So there you have it. Five sayings have now been clarified, so do with them what you will. You can now go out into the world proclaiming the true statements, secure in your knowledge that the correct words are spilling from your lips. And if someone thinks to correct your strange words, you can proudly point out their own misinformation. So loudly declare that someone has "another think coming" or that you "couldn't care less." Spread your knowledge wisely and use your powers for good.

Comments

  • Redex
    Fri Oct 9, 2009 12:08 PM CST

    Redex

    Chichesters, Northumberland, England UK

    professor Ahhhh youve spoilt my jokes nowtongue lips

  • Mon Oct 12, 2009 2:57 AM CST

    Profile Deleted

    most people???? iv heard all of the above sayings, but im afraid iv never heard them said like that. anyone who gets them wrong must be retarded

  • Tue Oct 13, 2009 2:56 PM CST

    Sreich

    Clermont Ferrand, Centre France

    The fourth saying should be "TO all intents and purposes".

  • Thu Apr 1, 2010 7:22 PM CST

    jonnt

    Lost in the Woods, East Sussex, England UK

    Would anybody dare go out in your company hoping to have a nice chilled out evening ,, i surrender , ooops must leave help me Airoplanes waiting rolling on the floor laughing catch up with you aggen

  • Mon Apr 12, 2010 1:02 PM CST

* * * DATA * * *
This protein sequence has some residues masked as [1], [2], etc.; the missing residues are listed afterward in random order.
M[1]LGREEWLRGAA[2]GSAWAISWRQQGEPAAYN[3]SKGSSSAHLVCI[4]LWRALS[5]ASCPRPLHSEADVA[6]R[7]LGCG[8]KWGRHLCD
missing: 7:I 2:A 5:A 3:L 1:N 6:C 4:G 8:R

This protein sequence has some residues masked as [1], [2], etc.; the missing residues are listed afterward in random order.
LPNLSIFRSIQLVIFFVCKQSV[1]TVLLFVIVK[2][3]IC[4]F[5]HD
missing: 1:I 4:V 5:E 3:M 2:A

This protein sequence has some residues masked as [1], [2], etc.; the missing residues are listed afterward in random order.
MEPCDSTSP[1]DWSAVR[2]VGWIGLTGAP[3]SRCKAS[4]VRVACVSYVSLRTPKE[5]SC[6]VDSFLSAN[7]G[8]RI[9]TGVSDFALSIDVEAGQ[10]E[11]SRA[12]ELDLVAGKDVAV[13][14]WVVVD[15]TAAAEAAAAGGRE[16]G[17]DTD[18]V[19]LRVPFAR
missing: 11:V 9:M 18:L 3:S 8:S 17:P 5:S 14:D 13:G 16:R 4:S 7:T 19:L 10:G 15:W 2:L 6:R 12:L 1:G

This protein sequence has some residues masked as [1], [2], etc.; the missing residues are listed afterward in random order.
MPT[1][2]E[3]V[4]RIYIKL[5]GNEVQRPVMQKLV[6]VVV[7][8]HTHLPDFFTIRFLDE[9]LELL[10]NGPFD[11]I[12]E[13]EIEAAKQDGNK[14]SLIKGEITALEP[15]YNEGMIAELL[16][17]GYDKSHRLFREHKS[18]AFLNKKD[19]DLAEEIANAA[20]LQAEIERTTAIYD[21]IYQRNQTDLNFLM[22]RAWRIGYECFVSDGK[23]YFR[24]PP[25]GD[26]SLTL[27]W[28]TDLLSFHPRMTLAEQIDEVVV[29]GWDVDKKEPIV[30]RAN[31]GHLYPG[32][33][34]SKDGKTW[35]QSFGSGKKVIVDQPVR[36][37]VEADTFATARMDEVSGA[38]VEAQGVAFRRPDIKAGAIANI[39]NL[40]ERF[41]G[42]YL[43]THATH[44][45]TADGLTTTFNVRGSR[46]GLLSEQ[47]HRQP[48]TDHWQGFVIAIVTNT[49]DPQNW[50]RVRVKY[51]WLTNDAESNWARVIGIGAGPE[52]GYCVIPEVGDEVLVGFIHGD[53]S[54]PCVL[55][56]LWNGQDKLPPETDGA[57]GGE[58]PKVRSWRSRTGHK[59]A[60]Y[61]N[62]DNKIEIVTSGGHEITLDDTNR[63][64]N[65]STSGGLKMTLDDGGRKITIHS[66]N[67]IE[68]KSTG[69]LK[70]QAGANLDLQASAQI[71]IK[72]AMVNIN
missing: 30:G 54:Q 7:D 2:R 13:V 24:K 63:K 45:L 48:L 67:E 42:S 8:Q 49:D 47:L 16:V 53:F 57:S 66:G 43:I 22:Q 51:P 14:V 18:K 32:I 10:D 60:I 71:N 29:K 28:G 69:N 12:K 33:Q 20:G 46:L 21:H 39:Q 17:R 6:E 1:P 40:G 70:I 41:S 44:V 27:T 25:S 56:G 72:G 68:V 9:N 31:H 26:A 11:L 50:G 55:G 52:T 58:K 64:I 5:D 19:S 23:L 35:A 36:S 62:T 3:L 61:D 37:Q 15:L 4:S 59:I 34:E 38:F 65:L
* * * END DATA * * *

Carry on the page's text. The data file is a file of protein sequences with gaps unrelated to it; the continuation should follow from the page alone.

Profile Deleted

    another misquote...money is the root of all evil...wrong the love of money is the root of all evilwow

  • AustralianGirlAU
    Thu Apr 4, 2013 4:07 PM CST

    AustralianGirlAU

    Izmir, Mediterranean Turkey

    two more for you

    Money is the root of all evil Misquoted Dickens

    'For the love of money is the root of all evil: which while some coveted after, they have erred from the faith, and pierced themselves through with many sorrows.'

    Dickenes said the Love of money.

    15 minutes of fame misquoted Warhol

    In March 1968, Andy Warhol stated, “In the future, everyone will be world-famous for 15 minutes."
    According to Benjamin H.D. Buchloh, when Warhol made the statement, he was referring to the chain of command that allowed only certain people to be recognized. Warhol was envisioning the day when the chain would not exist and this broken chain would allow everybody an equal chance at fame.
    -think about social media and I believe he is right - visionalry and a stirrer

  • drankhei
    Fri Apr 5, 2013 12:13 PM CST

    drankhei

    Canton, Illinois USA

    Wow, that was interesting to learn i've been messing those up for years. I am no longer a tard now-thank you!

  • Catfoot
    Sat Apr 6, 2013 3:57 PM CST

    Catfoot

    Around here, Cape Town South Africa

    Hmm, the first four I use correctly, but the last I cannot recall ever having used it. But I would have been wrong! I will try to imlement this correctly if I get to use it. Thanks!

  • SASingleGuy
    Sun Apr 7, 2013 9:26 PM CST

    SASingleGuy

    San Antonio, Texas USA

    Actually number four is an antiquated legal term. When you sold or leased land to someone you could (and still can if you own all rights including water, mineral, etc.) sell or lease them all the land, or for specific intents and purposes. In this context intents and purposes are different things. If you only leased with a specific intent you may only use it for that purpose. If you leased for all intents and purposes, however, you may use it for the specific intent stated in the contract and for any other legal purpose. You may be liable, however, if you used the land in such a way that diminished the value of the land if that use was not stated in the specific intent of the contract. The term is really not used anymore since land contracts are small books and every eventuality is accounted for in the terms of the contract.